Et Tu, Christie?
Chris Christie’s Biggest Flip-Flop Ever: He Now Prefers Bon Jovi to Bruce Springsteen
The New Jersey governor now says he likes Bon Jovi better than ‘The Boss.’ Also, he hates freedom. Probably.
When Chris Christie launched his presidential campaign June 30 from the small, sweaty gymnasium of Livingston High School in northern New Jersey, there was something noticeably absent in the air: the sound of Bruce Springsteen, Christie’s idol.
In its place was the insipid thumping of the Garden State’s other famous rock star, Bon Jovi, who—despite having held a fundraiser for Hillary Clinton the night before Christie’s event—had given the governor permission to play his hits. Christie, according to a spokesperson for his political action committee, hadn’t even tried to get permission to play Bruce at the event. And that was, if you know anything about the governor or the state he rules, strange.
Christie’s Springsteen fandom is one of his defining characteristics. As facets of his personality have changed over the years—his feelings about guns and abortion—his love of The Boss has stayed the same.
In an interview with Lifezette, right-wing radio darling Laura Ingraham’s website, Christie and his wife, Mary Pat, confessed they now favor Bon Jovi.
“This is a hard one,” Mary Pat said when the interviewer asked her to choose. She ultimately decided “Bon Jovi.”
Christie, sitting next to Mary Pat, paused and smirked. “Bon Jovi,” he answered.
In 2012, The Atlantic’s Jeffrey Goldberg accompanied Christie to a Springsteen concert at the Prudential Center in Newark. By that point, Christie had been to 129 Springsteen concerts, and his behavior, as Goldberg documented it, didn’t suggest he intended to stop soon.
According to Goldberg, Christie danced wildly, grabbed his aides into “bear-hugs” and “headlocks” in a fit of excitement and shouted the lyrics to Badlands—“poor man wanna be rich, rich man wanna be king, and a king ain’t satisfied ’til he rules everything”—without a hint of irony.
When Goldberg asked Christie if Mitt Romney, who at the time was considering Christie for a running mate, could relate to Bruce’s blue-collar lyrics, Christie shouted at him, “No one is beyond the reach of Bruce! No one is beyond the reach of Bruce!”
But now Christie is.
A spokesperson for Christie hasn’t yet responded to a request for an explanation for Christie’s change of heart, but it seems unlikely it’s due to any sort of falling out between the rockstar and the governor, seeing as they never had a relationship to begin with.
They met twice, briefly, according to Goldberg, but Springsteen has never given in to Christie’s attempts to lure him into interacting. When Christie invited him to play his 2010 inauguration, Bruce declined, forcing Christie to hire an E Street cover band, The B Street Band, instead. When he asked him to perform at the 2012 opening of the now-bankrupt Revel Casino, which was supposed to revitalize Atlantic City, Bruce ignored him. “Not even a ‘fuck you,’” Christie complained to Goldberg.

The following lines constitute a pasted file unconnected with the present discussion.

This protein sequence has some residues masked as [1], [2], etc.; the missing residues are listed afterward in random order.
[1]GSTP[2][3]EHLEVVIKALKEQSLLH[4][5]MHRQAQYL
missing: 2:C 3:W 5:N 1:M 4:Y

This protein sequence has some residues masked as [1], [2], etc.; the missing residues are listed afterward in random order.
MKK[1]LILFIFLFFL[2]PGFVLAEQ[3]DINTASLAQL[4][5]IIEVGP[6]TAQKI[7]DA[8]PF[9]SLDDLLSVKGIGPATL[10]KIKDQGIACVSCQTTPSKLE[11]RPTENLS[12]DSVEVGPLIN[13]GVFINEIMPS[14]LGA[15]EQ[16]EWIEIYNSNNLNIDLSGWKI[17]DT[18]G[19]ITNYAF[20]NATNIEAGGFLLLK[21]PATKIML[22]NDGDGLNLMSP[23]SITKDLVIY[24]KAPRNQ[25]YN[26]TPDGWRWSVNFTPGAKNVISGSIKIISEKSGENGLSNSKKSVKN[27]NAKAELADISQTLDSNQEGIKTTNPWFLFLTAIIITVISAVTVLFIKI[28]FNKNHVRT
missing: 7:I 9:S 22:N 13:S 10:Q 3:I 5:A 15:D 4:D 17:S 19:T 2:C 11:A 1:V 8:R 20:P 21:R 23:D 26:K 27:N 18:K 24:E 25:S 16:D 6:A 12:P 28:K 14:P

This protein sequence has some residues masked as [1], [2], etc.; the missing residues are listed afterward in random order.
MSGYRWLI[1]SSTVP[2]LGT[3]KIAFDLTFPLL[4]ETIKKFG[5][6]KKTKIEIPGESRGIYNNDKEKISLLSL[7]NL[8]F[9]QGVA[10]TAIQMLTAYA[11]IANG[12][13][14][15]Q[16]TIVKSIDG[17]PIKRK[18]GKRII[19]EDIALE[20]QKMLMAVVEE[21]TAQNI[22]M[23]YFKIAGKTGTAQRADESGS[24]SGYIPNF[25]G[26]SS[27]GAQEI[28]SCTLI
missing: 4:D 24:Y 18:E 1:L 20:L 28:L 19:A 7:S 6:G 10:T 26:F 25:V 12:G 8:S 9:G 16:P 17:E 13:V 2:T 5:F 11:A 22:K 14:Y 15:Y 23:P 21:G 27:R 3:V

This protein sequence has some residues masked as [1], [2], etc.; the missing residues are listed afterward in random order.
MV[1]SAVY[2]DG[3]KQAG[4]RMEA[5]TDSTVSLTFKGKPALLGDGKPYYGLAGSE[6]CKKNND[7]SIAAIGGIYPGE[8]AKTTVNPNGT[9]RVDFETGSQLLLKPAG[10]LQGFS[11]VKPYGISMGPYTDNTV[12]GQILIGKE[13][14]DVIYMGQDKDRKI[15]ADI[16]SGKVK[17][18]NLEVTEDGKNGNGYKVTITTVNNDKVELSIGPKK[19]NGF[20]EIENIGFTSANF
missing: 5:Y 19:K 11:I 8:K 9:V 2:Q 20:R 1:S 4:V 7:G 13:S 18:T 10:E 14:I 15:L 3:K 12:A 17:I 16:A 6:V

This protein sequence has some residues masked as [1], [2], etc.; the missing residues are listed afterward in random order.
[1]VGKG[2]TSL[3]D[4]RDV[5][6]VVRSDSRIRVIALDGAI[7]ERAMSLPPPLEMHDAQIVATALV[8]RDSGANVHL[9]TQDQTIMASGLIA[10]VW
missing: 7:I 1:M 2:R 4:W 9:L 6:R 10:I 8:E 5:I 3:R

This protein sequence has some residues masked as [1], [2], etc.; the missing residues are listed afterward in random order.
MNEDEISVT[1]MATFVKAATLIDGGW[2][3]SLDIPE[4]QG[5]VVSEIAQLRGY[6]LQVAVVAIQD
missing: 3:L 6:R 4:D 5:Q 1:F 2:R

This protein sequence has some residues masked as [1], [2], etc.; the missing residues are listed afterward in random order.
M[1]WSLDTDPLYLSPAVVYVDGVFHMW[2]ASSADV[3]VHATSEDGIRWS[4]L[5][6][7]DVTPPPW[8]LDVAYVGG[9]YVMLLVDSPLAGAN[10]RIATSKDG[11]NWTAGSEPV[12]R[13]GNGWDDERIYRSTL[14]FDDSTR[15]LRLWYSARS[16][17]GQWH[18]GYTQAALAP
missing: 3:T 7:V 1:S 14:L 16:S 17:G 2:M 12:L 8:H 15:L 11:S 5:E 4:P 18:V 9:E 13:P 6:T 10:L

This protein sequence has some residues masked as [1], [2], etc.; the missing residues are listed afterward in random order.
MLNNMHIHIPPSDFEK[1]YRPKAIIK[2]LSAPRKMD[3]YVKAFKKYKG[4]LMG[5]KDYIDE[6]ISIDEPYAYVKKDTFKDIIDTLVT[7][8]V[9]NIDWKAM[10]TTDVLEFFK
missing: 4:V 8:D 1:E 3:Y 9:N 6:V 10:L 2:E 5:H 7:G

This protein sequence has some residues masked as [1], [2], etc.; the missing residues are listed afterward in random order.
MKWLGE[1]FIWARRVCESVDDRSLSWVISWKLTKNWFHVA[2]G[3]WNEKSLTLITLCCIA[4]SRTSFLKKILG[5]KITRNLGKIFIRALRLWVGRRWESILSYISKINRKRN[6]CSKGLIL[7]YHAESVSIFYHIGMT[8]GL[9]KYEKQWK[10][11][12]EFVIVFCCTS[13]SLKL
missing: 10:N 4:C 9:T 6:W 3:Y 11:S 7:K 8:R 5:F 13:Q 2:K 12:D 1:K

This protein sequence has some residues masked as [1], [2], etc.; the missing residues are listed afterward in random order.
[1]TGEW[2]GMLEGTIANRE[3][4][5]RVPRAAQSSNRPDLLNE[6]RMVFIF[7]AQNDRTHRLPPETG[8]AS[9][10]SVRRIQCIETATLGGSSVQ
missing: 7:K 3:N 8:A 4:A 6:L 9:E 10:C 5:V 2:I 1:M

It’s not that Springsteen hates politicians. He’s embraced—literally—Bill Clinton, Barack Obama, and John Kerry. He even campaigned (along with Bon Jovi) for Obama. It’s that Springsteen hates politicians like Christie who want to cut taxes for the rich and pick fights with unions.
Christie has always known this, and it never seemed to matter much to him.
At the concert in 2012, he mocked Springsteen’s mid-show “lecture” to Goldberg. “He’s telling us that rich people like him are fucking over poor people like us in the audience,” Christie said, “except that us in the audience aren’t poor, because we can afford to pay 98 bucks to him to see his show. That’s what he’s saying.”
He explained that he was able to “compartmentalize” his feelings about Springsteen’s politics so that it wouldn’t interfere with his love of his music.
So, it’s hard to guess what changed.
It could be that, since that concert, Springsteen has publicly needled Christie. In the aftermath of Bridgegate, he appeared on Late Night with Jimmy Fallon to sing a version of “Born to Run” dedicated to the scandal. They called it Gov. Christie Traffic Jam. They changed the famous lyrics, “Tramps like us, baby we were born to run,” to “We’re stuck in Governor Chris Christie’s Fort Lee, New Jersey traffic jam.”
Christie admitted, in an interview with Yahoo’s Matt Bai, that he hadn’t brought himself to watch the performance. But he said he wasn’t angry about it, and his son assured him it was cool that Springsteen had even uttered his name, regardless of the reason why.
But if that isn’t what changed Christie’s mind, then what did?